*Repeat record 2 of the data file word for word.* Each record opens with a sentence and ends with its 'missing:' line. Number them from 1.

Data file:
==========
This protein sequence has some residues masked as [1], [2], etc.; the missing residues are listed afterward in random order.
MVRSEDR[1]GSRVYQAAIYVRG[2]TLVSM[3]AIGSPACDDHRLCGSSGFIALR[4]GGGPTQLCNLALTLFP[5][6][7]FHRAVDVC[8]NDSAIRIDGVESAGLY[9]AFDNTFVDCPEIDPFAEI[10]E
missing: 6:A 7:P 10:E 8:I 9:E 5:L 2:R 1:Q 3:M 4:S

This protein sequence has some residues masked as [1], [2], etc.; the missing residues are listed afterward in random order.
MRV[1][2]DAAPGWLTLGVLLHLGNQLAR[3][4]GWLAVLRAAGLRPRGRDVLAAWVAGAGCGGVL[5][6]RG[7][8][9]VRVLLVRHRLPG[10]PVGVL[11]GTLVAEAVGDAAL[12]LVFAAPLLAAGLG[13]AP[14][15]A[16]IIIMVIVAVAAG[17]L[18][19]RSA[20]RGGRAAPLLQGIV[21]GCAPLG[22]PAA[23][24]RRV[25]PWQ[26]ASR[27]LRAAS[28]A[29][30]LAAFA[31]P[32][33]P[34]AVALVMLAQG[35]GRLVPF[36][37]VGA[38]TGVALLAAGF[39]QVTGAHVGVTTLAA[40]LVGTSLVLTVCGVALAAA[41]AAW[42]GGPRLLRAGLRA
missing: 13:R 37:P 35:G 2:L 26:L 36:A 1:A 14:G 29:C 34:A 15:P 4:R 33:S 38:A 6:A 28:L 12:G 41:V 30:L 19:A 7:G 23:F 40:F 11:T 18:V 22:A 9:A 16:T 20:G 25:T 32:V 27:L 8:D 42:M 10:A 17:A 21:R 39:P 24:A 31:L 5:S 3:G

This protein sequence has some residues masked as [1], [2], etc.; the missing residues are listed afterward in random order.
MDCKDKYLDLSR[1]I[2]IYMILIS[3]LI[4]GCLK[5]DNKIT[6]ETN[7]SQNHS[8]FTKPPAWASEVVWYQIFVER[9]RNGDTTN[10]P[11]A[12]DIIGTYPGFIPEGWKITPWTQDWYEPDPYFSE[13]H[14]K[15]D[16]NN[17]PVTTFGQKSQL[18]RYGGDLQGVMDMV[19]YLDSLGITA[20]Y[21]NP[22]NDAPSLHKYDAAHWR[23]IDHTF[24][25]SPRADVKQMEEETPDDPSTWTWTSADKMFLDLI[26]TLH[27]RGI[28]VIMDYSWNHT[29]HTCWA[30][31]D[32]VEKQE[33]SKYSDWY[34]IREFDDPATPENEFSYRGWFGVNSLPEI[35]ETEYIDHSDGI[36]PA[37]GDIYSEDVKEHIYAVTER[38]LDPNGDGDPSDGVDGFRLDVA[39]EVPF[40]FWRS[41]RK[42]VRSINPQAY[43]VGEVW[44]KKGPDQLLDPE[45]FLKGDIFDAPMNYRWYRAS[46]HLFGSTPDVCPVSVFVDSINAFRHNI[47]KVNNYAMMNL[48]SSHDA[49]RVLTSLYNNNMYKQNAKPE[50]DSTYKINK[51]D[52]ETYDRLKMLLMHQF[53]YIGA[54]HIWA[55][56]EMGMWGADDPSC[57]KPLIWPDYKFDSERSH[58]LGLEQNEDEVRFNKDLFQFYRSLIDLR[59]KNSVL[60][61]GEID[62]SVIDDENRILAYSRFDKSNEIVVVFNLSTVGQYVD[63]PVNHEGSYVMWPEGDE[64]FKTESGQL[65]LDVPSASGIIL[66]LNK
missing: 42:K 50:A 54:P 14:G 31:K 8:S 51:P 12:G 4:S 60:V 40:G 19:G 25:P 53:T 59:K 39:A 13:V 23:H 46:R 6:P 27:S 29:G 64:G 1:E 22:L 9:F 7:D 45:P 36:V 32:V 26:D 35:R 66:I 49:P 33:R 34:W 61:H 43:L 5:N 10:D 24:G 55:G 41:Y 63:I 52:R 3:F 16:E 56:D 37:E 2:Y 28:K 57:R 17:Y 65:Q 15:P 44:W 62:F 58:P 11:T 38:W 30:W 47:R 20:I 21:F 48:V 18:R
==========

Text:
This protein sequence has some residues masked as [1], [2], etc.; the missing residues are listed afterward in random order.
MRV[1][2]DAAPGWLTLGVLLHLGNQLAR[3][4]GWLAVLRAAGLRPRGRDVLAAWVAGAGCGGVL[5][6]RG[7][8][9]VRVLLVRHRLPG[10]PVGVL[11]GTLVAEAVGDAAL[12]LVFAAPLLAAGLG[13]AP[14][15]A[16]IIIMVIVAVAAG[17]L[18][19]RSA[20]RGGRAAPLLQGIV[21]GCAPLG[22]PAA[23][24]RRV[25]PWQ[26]ASR[27]LRAAS[28]A[29][30]LAAFA[31]P[32][33]P[34]AVALVMLAQG[35]GRLVPF[36][37]VGA[38]TGVALLAAGF[39]QVTGAHVGVTTLAA[40]LVGTSLVLTVCGVALAAA[41]AAW[42]GGPRLLRAGLRA
missing: 13:R 37:P 35:G 2:L 26:L 36:A 1:A 14:G 29:C 34:A 15:P 4:R 33:S 38:A 6:A 28:L 12:G 41:V 30:L 19:A 7:G 23:F 40:F 11:T 18:V 22:A 9:A 16:T 20:G 25:T 32:V 27:L 8:D 42:M 10:A 17:A 21:R 39:P 24:A 31:L 5:S 3:G